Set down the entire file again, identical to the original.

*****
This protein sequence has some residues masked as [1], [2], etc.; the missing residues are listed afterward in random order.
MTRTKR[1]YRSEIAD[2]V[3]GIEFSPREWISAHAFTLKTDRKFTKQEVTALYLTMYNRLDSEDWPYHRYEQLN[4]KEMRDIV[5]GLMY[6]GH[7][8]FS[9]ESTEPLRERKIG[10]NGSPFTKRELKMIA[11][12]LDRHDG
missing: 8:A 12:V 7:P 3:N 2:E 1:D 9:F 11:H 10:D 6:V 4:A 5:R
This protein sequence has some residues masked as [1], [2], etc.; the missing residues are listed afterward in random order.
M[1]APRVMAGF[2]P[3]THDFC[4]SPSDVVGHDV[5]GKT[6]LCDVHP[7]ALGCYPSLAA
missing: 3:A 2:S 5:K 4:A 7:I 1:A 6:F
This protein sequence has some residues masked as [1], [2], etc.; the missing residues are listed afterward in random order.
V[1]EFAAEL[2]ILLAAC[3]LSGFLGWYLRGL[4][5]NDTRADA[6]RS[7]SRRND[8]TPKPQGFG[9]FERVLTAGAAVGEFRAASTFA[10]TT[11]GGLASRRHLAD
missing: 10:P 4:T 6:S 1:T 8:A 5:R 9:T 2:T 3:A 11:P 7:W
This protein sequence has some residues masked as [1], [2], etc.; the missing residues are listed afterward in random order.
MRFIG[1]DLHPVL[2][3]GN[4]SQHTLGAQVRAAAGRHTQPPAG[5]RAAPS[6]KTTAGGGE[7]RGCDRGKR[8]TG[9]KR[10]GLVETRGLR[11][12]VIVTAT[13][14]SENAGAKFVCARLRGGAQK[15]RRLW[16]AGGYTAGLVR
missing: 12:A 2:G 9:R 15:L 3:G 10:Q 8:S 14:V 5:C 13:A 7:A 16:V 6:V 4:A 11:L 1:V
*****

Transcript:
This protein sequence has some residues masked as [1], [2], etc.; the missing residues are listed afterward in random order.
MTRTKR[1]YRSEIAD[2]V[3]GIEFSPREWISAHAFTLKTDRKFTKQEVTALYLTMYNRLDSEDWPYHRYEQLN[4]KEMRDIV[5]GLMY[6]GH[7][8]FS[9]ESTEPLRERKIG[10]NGSPFTKRELKMIA[11][12]LDRHDG
missing: 8:A 12:V 7:P 3:N 2:E 1:D 9:F 11:H 10:D 6:V 4:A 5:R
This protein sequence has some residues masked as [1], [2], etc.; the missing residues are listed afterward in random order.
M[1]APRVMAGF[2]P[3]THDFC[4]SPSDVVGHDV[5]GKT[6]LCDVHP[7]ALGCYPSLAA
missing: 3:A 2:S 5:K 4:A 7:I 1:A 6:F
This protein sequence has some residues masked as [1], [2], etc.; the missing residues are listed afterward in random order.
V[1]EFAAEL[2]ILLAAC[3]LSGFLGWYLRGL[4][5]NDTRADA[6]RS[7]SRRND[8]TPKPQGFG[9]FERVLTAGAAVGEFRAASTFA[10]TT[11]GGLASRRHLAD
missing: 10:P 4:T 6:S 1:T 8:A 5:R 9:T 2:T 3:A 11:P 7:W
This protein sequence has some residues masked as [1], [2], etc.; the missing residues are listed afterward in random order.
MRFIG[1]DLHPVL[2][3]GN[4]SQHTLGAQVRAAAGRHTQPPAG[5]RAAPS[6]KTTAGGGE[7]RGCDRGKR[8]TG[9]KR[10]GLVETRGLR[11][12]VIVTAT[13][14]SENAGAKFVCARLRGGAQK[15]RRLW[16]AGGYTAGLVR
missing: 12:A 2:G 9:R 15:L 3:G 10:Q 8:S 14:V 5:C 13:A 7:A 16:V 6:V 4:A 11:L 1:V